French unions There was a rise in the turnout on Monday saw another round of strikes, protests, and demonstrations that aimed to force President Obama out. Emmanuel Macron abandons his plan to increase the minimum retirement age.

SNCF Rail Company stated that the services have been disrupted severely and will remain so on Wednesday: Travelers are urged to delay their trips Over the course of two days, Eurostar cancelled 38 international trains that linked London, Paris and Brussels to Amsterdam.

RATP also reported that Paris’ commuter and subway schedules were severely affected. They advised residents to stay at home and foresaw further disruptions. on Wednesday. Air France indicated that eight of the 10 short and medium-haul flights it would operate were expected to be operated by them on both days.

Trucks were unable to access any of France’s six main oil refineries due to striking workers, disrupting supply of fuels such as gasoline and diesel to the nation’s filling stations. Walkouts curbed Electricite de France SA’s hydropower capacity By 5.6 gigawatts in the early hours of Tuesday

“It’s going to be the biggest day of mobilization since the start of this conflict,” CGT union head Philippe Martinez told reporters. “We see people are still determined, and the anger is still just as strong.”

Start the French work longer and retire later is a key plank of Macron’s plan to make the economy more attractive for investment and business. He believes raising the minimum wage would be a better idea. retirement Ages between 62 and 64 are necessary for maintaining sound public finances while financing other priorities, such as the green transformation.

Labor unions They are part of a broad coalition opposing the overhaul. on A rise in participation in sixth round protests on Tuesday was the day after February’s participation fell significantly from its peak at 1.27 million. on January 31, according to estimates by the Interior Ministry.

According to provisional figures, there was a marked increase in strikes by public sector employees. These numbers were slightly lower than those at the same moment. on Protests began on the first day on Jan. 19. Jan. 19.

Surveys of opinion indicate French Opposition to the overhaul continues to be strong, but not as high as it was before. A survey of 1,002 adults by pollster Ifop for L’Humanite newspaper carried out on March 2nd and 3rd showed that 65% of respondents wanted the government to withdraw reform support for renewable strikes.

Macron’s government has shown no sign of backing down, however. Harris Interactive polled 1,119 voters for RTL radio, and AEF Info. on 79% of those polled expected that parliament would eventually approve the changes between March 3 and 6.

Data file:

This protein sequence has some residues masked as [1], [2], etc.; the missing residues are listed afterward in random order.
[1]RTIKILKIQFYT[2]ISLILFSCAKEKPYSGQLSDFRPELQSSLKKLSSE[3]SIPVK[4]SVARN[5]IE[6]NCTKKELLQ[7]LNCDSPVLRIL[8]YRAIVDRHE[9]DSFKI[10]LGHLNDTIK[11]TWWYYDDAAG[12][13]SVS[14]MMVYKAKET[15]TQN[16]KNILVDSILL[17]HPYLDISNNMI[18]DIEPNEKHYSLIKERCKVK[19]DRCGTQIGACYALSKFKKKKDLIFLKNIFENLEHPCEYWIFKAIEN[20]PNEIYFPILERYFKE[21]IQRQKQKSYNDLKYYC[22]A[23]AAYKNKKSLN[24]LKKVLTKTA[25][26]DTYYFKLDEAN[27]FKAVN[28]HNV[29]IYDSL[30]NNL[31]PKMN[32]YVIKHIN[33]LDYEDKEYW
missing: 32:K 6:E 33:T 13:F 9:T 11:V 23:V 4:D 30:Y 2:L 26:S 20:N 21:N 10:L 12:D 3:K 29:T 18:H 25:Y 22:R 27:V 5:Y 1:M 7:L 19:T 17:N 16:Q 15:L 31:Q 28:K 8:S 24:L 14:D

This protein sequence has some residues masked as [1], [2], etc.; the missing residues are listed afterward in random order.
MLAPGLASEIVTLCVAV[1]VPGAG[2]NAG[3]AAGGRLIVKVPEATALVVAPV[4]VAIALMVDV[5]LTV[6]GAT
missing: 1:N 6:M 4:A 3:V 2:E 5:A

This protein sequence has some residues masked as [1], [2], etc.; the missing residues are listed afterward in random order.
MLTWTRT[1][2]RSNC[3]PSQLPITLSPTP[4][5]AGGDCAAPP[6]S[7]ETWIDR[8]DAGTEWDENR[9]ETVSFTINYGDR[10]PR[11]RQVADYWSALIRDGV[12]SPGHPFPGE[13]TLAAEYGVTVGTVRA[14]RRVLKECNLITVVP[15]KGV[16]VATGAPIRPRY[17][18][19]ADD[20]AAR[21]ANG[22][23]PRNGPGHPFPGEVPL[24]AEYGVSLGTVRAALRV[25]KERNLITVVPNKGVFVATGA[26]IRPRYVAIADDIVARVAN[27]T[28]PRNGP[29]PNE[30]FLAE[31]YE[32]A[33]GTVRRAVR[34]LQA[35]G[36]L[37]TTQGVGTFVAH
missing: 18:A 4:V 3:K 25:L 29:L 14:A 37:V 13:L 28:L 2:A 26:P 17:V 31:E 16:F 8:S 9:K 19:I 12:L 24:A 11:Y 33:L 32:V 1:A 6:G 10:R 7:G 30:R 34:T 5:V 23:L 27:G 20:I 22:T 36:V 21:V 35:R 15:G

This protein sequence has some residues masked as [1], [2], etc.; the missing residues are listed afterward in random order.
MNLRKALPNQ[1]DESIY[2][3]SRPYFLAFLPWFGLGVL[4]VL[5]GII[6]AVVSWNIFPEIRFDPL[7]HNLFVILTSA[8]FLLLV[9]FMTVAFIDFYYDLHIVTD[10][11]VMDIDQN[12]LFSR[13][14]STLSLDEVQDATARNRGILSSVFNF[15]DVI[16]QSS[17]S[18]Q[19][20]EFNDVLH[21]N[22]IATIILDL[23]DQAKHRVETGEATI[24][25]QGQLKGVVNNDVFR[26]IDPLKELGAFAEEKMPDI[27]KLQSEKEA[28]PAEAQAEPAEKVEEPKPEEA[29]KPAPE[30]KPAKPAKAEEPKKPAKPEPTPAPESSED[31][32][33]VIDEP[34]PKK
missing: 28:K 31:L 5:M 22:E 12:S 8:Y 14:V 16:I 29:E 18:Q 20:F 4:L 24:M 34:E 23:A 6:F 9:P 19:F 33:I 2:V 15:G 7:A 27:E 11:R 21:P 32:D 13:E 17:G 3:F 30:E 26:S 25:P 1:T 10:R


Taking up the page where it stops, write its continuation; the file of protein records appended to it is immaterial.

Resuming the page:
Through March 12, the Senate is reviewing this legislation. It is expected that it will be in effect by September.

Macron’s determination to push through the reform despite public opposition is set against a backdrop of mounting concern over inflation. France’s consumer prices rose by 7.2%, an unprecedented increase in the euro-era, in February compared to a year earlier. This was due to rising food and service costs.

“There’s of course never a good moment to carry out a pension reform, but some times are worse than others — and this is a particularly bad one,” Bloomberg was told by Bernard Sananes (president of Elabe pollster). “The pension reform is adding a layer of difficulty to those whose daily life is already difficult, and this is what the government underestimated.”

This Monday French Finance Minister Bruno Le Maire unveiled a deal In a deal with the retailers, they were willing to accept a cut to their margins of several hundred millions euros in order to offer essential foods at the most affordable prices during a three month campaign to support households.

Concerning the strike’s impact on The French economy, it shouldn’t be overestimated, according to Charlotte de Montpellier, ING senior economist for France and Switzerland.

“Disruptions have been, for now, limited to some very specific sectors, such as transport,” She wrote. “Given the development of home working since the pandemic, it is likely that the indirect costs of transport disruptions on other sectors of activity will be much more limited than in previous strikes.”

She said that the economic impact could be quantifiable in cases where protests escalate and sectors are closed for several weeks. However, a greater impact than 0.2% seems unlikely.

–With assistance from Julien Ponthus and Francois de Beaupuy.

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